His old concern with the continuity of functionals in the underlying white noise resurfaced in 1990 in one of his many joint papers with David Nualart, now in a more abstract setting, identifying the multiple Wiener integrals, which are continuous in Brownian motion. He then embarked with A. Süleyman Üstünel and others on a program to apply these ideas to the study of anticipative changes of measures on Wiener space.
Their joint book from 20004 summarizes the theory and is the standard reference for the study of transformations on Wiener space.
Zakai’s work was recognized by many awards, including the Control Systems Award from the Institute of Electrical and Electronics Engineers (IEEE) and Israel’s Rothschild Prize. He was a fellow of the IEEE and Institute of Mathematical Statistics, foreign associate of the US National Academy of Engineering, and member of the Israel Academy of Sciences and Humanities.
He was a strong proponent of employing sophisticated mathematical tools in engineering, and showed by example that the interaction between mathematics and engineering is highly beneficial to both disciplines. His voice and mentorship will be sorely missed by his many colleagues, students, and friends.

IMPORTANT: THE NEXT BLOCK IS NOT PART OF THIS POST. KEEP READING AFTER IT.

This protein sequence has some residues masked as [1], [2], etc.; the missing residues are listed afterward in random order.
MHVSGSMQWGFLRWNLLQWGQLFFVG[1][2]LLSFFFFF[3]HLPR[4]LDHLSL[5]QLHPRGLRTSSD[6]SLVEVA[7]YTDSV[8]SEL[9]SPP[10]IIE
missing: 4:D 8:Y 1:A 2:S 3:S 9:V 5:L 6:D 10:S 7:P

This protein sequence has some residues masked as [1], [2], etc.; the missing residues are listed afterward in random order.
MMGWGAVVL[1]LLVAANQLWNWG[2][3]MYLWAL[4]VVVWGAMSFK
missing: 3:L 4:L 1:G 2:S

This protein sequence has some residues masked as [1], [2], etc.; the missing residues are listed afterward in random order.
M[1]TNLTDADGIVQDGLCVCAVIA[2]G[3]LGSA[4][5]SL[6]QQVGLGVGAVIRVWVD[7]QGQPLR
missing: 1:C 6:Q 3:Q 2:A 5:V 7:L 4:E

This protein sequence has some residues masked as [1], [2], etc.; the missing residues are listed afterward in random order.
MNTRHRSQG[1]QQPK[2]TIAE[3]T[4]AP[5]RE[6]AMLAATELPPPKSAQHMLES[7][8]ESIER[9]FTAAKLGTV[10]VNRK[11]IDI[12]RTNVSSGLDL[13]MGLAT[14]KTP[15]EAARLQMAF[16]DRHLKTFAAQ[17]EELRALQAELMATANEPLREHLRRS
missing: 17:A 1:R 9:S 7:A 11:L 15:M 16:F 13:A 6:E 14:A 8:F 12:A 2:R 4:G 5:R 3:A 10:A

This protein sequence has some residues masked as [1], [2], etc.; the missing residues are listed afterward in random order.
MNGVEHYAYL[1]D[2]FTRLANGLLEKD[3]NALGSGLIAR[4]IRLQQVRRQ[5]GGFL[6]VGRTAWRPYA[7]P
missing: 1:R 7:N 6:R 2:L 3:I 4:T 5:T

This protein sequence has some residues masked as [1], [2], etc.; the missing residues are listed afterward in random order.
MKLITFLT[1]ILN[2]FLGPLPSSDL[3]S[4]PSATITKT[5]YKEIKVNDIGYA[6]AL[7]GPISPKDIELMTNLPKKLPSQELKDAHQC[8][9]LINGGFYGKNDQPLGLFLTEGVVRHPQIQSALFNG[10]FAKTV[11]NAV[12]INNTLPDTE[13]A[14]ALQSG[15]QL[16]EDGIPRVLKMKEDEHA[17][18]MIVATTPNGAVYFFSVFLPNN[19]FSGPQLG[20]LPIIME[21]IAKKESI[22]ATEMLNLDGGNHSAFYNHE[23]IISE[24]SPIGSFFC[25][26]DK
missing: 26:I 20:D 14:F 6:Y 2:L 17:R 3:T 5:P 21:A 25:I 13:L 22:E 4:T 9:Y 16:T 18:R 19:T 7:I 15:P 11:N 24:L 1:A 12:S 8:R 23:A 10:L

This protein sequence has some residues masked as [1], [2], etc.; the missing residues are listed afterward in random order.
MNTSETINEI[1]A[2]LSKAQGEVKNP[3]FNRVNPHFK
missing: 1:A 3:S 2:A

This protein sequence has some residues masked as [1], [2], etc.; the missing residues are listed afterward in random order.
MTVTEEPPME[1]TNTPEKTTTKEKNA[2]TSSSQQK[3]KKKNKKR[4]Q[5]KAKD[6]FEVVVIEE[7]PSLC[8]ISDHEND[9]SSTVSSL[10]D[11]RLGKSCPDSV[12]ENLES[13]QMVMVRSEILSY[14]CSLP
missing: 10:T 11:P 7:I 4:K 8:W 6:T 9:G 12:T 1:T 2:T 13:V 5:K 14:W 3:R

He is survived by his wife Shulamit (Mita); their children Tamar, Michal, and Noam; and grandchildren and greatgrandchildren.
Adapted with permission from the IMS Bulletin: News from the Institute of Mathematical Statistics, December 16, 2015 (http://bulletin.imstat. org/2015/12/obituary-moshe-zakai-1926-2015/).
1 On the Convergence of Ordinary Integrals to Stochastic Integrals. Annals of Mathematical Statistics 36(5):1560–1564.
2 On the Optimal Filtering of Diffusion Processes. Zeitschrift für Wahrscheinlichkeitstheorie und Verwandte Gebiete 11(3):230.
3 Malliavin Derivatives and Derivatives of Functionals of the Wiener Process with Respect to a Scale Parameter. Annals of Probability 13(2): 609–615.
4 Transformation of Measure on Wiener Space. Berlin/Heidelberg: SpringerVerlag.